Construction in progress includes property, plant and equipment in the course of construction for production or for its own use purposes. Construction in progress is carried at cost, less any recognised impairment loss. Cost includes professional fees capitalised in accordance with the Group’s accounting policy. Construction in progress is classified to the appropriate category of property, plant and equipment when completed and ready for its intended use. Depreciation of these assets, on the same basis as other property, plant and equipment, commences when the assets are ready for their intended use.

Assets held under finance leases are depreciated over their expected useful lives on the same basis as owned assets or, where shorter, the term of the relevant lease. However, when there is no reasonable certainty that ownership will be obtained by the end of the lease term, assets are depreciated over the shorter of the lease term and their useful lives.

An item of property, plant and equipment is derecognised upon disposal or when no future economic benefits are expected to arise from the continued use of the asset. Any gain or loss arising on derecognition of the asset (calculated as the difference between the net disposal proceeds and the carrying amount of the item) is included in profit or loss in the period in which the item is derecognised.

Impairment Losses on tangible and intangible assets other than goodwill (see the accounting policy in respect of goodwill above)At the end of the reporting period, the Group and the Company review the carrying amounts of its assets to determine whether there is any indication that those assets have suffered an impairment loss. If any such indication exists, the recoverable amount of the asset is estimated in order to determine the extent of the impairment loss, if any. When it is not possible to estimate the recoverable amount of an individual asset, the Group estimates the recoverable amount of the cash-generating unit to which the asset belongs. Where a reasonable and consistent basis of allocation can be identified, corporate assets are also allocated to individual cash-generating units, or otherwise they are allocated to the smallest group of cash-generating units for which a reasonable and consistent allocation basis can be identified.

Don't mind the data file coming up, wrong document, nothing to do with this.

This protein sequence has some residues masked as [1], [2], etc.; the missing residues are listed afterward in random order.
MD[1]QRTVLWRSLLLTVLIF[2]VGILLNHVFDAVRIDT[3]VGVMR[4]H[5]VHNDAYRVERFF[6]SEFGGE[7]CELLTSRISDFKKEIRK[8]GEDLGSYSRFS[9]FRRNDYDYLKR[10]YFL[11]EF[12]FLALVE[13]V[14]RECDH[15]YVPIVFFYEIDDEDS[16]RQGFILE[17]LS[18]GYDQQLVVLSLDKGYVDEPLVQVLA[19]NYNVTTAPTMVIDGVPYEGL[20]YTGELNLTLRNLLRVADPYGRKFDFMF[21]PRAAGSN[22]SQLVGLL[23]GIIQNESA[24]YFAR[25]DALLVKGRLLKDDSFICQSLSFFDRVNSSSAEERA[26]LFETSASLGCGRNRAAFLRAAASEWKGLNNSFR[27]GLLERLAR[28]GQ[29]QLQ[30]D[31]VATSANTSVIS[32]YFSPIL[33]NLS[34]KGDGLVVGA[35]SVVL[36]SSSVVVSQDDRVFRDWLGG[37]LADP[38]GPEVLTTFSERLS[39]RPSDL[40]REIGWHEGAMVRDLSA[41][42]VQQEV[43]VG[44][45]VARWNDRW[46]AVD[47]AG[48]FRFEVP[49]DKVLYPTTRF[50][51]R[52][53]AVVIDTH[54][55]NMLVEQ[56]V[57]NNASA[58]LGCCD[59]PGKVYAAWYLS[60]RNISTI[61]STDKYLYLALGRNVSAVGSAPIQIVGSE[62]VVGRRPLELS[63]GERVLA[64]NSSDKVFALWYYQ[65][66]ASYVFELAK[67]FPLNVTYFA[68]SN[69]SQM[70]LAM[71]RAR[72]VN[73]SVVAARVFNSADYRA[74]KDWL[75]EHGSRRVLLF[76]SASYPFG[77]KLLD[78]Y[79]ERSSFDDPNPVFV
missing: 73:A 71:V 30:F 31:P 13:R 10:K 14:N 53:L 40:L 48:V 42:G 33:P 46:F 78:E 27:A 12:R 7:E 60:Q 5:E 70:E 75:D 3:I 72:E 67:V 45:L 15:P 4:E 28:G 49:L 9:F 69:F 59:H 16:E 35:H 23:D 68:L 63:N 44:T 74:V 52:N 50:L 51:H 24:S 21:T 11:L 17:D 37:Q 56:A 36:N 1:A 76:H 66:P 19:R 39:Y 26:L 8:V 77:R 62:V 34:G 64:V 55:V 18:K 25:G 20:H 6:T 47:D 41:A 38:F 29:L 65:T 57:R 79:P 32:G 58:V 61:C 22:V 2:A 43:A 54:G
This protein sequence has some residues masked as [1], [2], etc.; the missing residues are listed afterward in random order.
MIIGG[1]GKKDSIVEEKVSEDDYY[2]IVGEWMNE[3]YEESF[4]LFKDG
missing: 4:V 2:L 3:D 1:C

Intangible assets with indefinite useful lives and intangible assets not yet available for use are tested for impairment at least annually, and whenever there is an indication that they may be impaired.

The recoverable amount is the higher of fair value less costs to sell and value in use. In assessing value in use, the estimated future cash flows are discounted to their present value using a pre-tax discount rate that reflects current market assessments of the time value of money and the risks specific to the asset for which the estimates of future cash flows have not been adjusted.

If the recoverable amount of an asset (or a cash-generating unit) is estimated to be less than its carrying amount, the carrying amount of the asset (or a cash-generating unit) is reduced to its recoverable amount. An impairment loss is recognised immediately in profit or loss.

Where an impairment loss subsequently reverses, the carrying amount of the asset is increased to the revised estimate of its recoverable amount, but so that the increased carrying amount does not exceed the carrying amount that would have been determined had no impairment loss been recognised for the asset in prior years. A reversal of an impairment loss is recognised as income immediately.

Financial InstrumentsFinancial assets and financial liabilities are recognised in the consolidated statement of financial position when a group entity becomes a party to the contractual provisions of the instrument.

Financial assets and financial liabilities are initially measured at fair value. Transaction costs that are directly attributable to the acquisition or issue of financial assets and financial liabilities (other than financial assets and financial liabilities at fair value through profit or loss) are added to or deducted from the fair value of the financial assets or financial liabilities, as appropriate, on initial recognition. Transaction costs directly attributable to the acquisition of financial assets or financial liabilities at fair value through profit or loss are recognised immediately in profit or loss.